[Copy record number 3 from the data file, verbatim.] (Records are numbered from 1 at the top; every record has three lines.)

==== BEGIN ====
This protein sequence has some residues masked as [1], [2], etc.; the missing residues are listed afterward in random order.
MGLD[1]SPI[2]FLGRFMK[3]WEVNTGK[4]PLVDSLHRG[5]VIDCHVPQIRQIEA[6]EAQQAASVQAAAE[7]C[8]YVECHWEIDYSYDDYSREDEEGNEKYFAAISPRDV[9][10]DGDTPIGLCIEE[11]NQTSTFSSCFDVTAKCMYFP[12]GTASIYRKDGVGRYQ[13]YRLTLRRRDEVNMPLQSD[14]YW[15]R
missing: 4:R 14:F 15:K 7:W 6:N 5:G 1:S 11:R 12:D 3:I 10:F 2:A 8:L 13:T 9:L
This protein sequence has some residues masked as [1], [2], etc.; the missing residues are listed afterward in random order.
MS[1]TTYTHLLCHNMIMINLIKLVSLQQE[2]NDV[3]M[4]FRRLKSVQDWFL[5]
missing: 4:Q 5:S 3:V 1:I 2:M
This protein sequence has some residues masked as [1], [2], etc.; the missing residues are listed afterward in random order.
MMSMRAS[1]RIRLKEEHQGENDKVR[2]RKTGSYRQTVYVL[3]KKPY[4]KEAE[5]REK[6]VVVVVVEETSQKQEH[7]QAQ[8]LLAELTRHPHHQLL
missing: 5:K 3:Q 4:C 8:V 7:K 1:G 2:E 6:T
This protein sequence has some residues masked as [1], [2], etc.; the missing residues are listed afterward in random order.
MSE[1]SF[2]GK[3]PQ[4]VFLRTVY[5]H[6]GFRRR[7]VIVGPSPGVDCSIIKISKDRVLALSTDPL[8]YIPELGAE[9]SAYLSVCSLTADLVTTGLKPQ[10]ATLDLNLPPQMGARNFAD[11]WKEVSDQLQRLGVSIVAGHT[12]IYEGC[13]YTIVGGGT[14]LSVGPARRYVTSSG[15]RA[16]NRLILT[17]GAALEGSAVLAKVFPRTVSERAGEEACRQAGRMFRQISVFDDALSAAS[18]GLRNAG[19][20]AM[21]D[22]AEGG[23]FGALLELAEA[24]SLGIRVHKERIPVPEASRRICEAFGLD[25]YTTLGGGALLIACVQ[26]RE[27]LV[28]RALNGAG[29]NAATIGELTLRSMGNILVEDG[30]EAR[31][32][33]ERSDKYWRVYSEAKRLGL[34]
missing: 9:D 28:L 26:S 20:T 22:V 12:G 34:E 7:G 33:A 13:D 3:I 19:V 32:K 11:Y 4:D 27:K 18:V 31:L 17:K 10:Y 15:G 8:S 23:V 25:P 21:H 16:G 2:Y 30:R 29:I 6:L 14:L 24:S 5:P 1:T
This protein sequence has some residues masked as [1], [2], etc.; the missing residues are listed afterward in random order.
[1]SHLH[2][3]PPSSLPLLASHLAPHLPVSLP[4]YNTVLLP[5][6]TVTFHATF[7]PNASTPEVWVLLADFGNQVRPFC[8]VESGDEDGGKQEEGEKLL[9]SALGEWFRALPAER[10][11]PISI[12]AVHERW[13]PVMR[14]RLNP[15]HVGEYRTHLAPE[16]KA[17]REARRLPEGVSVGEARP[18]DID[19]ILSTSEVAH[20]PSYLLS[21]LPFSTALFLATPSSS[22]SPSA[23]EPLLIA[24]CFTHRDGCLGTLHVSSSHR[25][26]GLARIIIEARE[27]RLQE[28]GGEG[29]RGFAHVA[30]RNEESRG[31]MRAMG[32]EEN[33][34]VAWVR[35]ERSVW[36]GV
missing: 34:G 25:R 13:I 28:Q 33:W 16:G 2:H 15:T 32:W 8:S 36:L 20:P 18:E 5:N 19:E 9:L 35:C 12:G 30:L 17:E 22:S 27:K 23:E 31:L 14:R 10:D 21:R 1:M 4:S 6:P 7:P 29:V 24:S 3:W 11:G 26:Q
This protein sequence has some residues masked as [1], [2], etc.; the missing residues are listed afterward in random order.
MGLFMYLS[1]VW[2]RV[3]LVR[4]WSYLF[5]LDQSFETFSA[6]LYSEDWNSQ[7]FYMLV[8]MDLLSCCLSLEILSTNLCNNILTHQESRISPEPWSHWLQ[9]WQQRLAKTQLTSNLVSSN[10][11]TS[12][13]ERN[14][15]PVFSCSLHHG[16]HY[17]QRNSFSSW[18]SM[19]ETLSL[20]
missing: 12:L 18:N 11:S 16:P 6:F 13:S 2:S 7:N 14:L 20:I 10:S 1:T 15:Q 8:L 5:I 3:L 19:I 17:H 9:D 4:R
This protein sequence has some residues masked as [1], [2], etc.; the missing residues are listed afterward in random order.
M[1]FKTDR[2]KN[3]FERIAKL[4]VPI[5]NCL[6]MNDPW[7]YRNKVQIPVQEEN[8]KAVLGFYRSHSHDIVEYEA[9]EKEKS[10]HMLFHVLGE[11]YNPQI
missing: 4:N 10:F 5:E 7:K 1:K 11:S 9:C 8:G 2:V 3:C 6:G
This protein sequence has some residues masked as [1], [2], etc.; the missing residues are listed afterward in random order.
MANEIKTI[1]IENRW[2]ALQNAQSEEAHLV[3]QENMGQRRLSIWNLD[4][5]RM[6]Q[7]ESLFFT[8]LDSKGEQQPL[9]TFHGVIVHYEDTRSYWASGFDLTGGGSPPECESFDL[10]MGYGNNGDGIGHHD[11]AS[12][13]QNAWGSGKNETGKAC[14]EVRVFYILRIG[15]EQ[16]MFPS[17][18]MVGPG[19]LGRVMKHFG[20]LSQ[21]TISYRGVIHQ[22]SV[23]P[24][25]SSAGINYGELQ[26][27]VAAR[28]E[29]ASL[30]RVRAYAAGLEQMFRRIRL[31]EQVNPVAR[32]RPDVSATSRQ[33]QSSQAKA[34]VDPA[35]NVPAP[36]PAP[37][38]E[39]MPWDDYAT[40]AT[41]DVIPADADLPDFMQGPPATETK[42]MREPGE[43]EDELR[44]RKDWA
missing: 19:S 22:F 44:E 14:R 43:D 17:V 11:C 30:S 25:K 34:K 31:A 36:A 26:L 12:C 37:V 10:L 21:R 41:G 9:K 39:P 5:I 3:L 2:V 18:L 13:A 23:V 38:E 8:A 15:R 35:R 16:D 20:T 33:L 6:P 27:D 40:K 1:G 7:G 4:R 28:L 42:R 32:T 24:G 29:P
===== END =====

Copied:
This protein sequence has some residues masked as [1], [2], etc.; the missing residues are listed afterward in random order.
MMSMRAS[1]RIRLKEEHQGENDKVR[2]RKTGSYRQTVYVL[3]KKPY[4]KEAE[5]REK[6]VVVVVVEETSQKQEH[7]QAQ[8]LLAELTRHPHHQLL
missing: 5:K 3:Q 4:C 8:V 7:K 1:G 2:E 6:T